Home » Nikkei Stock Average begins a new journey, returning from “abnormal” to “normal”, reaching highest level in 34 years – Bloomberg

Nikkei Stock Average begins a new journey, returning from “abnormal” to “normal”, reaching highest level in 34 years – Bloomberg

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Nikkei Stock Average begins a new journey, returning from “abnormal” to “normal”, reaching highest level in 34 years – Bloomberg

The Nikkei Stock Average hit a new all-time high for the first time in 34 years. During the bubble period, stocks were bought to the highest levels in the history of the world‘s financial markets, and during the deflationary period that followed, they were sold to the lowest prices in the world. The recent rise in stocks reflects the Japanese economy’s escape from many years of deflation and the positive attitude of corporate managers toward shareholder returns, which is proof that Japanese stocks have returned to normal after an abnormal situation.

While China and other emerging countries achieved rapid growth, Japan, which continued to experience low growth, was overlooked by global investors for a long time. However, as expectations for an end to deflation rise, investors are beginning to factor in the possibility that Japan’s economy is now in an environment where it can achieve stable nominal growth.

Masayuki Murata, general manager of the Sumitomo Life Balance Fund Management Department, said that amidst the change in the inflationary environment, “Japanese companies are in the process of becoming a country with normal inflation, from a contractionary deflation-oriented country, and they still have a lot of potential.” pointed out. He sees this as a step in the transition from a world where fixed costs are reduced because sales decrease, to a world where costs go up but sales also increase.

According to World Bank data, Japan accounted for 37% of the world‘s stock market capitalization in 1989, making it the world‘s largest market, exceeding the United States‘ 29%. However, as Nicholas Smith, chief strategist at CLSA Securities, has pointed out, it is the “biggest bubble in human history.” The market is underpinned by the financial and tech boom, and the market is abnormally high and out of line with the real economy. It is said that 1,000 trillion yen of national wealth was wiped out due to the collapse of asset prices due to the bursting of the bubble, leaving behind a number of problems and contributing to Japan’s long-term stagnation.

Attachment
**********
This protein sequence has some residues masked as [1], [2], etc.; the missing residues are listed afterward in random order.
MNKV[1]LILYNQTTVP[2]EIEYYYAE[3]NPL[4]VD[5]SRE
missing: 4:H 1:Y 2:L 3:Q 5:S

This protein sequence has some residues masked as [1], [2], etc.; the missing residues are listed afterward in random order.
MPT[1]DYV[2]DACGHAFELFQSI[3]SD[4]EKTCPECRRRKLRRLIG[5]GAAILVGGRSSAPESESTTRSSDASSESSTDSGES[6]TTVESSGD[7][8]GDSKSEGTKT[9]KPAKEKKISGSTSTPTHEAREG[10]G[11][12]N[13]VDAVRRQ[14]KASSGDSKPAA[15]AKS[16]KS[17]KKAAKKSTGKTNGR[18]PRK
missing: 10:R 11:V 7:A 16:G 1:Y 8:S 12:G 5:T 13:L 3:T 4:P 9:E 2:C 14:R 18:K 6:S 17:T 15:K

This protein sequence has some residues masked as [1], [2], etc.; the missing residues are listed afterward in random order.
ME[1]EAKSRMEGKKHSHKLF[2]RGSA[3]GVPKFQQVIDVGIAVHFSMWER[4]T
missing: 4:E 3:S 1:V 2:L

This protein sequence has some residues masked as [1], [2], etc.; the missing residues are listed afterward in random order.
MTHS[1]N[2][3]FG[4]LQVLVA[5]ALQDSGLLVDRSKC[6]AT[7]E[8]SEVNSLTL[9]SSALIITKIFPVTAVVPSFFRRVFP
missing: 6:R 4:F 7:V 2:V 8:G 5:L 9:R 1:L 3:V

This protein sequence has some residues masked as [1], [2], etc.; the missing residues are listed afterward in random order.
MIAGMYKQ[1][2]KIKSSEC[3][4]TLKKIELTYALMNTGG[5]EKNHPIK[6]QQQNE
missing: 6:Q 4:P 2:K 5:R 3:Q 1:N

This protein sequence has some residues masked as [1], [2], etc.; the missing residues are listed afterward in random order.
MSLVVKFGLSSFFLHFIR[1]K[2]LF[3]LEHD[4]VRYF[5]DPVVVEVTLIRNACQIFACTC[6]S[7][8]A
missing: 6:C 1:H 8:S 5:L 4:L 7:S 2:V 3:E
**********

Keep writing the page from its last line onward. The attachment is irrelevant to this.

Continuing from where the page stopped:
Japanese stock market approaches the highs of the 1980s bubble, increasing confidence in ending deflation and corporate reform

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After over 30 years of unraveling the intricately intertwined negative threads, there is a growing possibility that the market is finally being judged from the same perspective as overseas markets. Corporate governance reforms that began under the Abe administration and have gradually permeated Japanese companies over the past 10 years are one of the factors that foreign investors evaluate.

The rise in inflation that followed the Ukraine conflict was initially viewed as a temporary phenomenon by many, but business and consumer sentiment changed as a result of a rush to raise prices on a scale not seen in decades since the oil crisis. This year’s spring labor union is expected to result in a much larger wage increase than last year, and a path to eliminating the deflation that has been a drag on the Japanese economy is becoming clear.

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The Nikkei Stock Average has risen 17% this year, significantly outperforming stock prices in major countries. Many strategists have been raising their stock price targets one after another, as the stock has surpassed the 37,000-38,000 yen high price expected for this year.

Morgan Stanley Securities, which has been the first of the major securities companies to rate Japanese stocks as a “buy” since 2018, has frankly stated that since Abenomics, corporate governance reforms have gradually progressed and profits have steadily increased. He explained that this was a reflection of the results.

“Governance reform takes time. It also took time for global investors to understand it, and we’ve finally reached that point now,” said Jonathan Garner, chief Asia emerging market equity strategist. The company continues to have the largest overweight position in Japanese stocks among major markets.